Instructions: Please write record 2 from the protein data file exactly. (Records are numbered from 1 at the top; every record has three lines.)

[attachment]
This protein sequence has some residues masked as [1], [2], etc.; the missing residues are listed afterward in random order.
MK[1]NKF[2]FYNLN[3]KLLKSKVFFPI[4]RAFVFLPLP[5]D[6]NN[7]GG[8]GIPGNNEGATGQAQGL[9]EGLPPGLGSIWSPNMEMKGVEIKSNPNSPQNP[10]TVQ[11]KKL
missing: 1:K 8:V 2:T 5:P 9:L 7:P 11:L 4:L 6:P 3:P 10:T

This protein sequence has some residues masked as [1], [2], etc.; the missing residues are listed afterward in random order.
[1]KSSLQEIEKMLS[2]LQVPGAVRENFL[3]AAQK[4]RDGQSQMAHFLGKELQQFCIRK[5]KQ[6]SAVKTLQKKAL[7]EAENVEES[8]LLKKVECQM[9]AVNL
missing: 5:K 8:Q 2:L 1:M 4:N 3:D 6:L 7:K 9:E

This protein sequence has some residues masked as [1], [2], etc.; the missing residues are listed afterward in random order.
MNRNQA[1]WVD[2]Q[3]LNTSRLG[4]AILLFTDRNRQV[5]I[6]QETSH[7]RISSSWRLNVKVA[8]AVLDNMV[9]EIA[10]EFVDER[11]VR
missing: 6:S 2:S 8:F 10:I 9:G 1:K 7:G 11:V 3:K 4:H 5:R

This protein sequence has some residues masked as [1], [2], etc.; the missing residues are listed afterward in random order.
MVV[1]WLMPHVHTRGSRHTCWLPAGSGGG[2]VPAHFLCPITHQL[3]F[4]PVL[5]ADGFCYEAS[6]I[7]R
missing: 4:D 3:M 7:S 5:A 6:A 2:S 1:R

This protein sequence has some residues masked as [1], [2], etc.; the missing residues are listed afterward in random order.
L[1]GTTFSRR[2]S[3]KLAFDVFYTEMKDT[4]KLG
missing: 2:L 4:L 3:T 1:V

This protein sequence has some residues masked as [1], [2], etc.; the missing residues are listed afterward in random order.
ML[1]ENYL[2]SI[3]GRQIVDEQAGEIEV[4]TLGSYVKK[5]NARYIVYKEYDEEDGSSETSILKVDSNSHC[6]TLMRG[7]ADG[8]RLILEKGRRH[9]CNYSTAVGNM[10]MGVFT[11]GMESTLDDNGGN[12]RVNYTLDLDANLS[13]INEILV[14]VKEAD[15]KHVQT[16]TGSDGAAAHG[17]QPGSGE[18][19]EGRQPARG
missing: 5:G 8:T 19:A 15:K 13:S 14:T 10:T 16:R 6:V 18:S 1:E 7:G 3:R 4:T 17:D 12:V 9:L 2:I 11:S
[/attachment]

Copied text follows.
This protein sequence has some residues masked as [1], [2], etc.; the missing residues are listed afterward in random order.
[1]KSSLQEIEKMLS[2]LQVPGAVRENFL[3]AAQK[4]RDGQSQMAHFLGKELQQFCIRK[5]KQ[6]SAVKTLQKKAL[7]EAENVEES[8]LLKKVECQM[9]AVNL
missing: 5:K 8:Q 2:L 1:M 4:N 3:D 6:L 7:K 9:E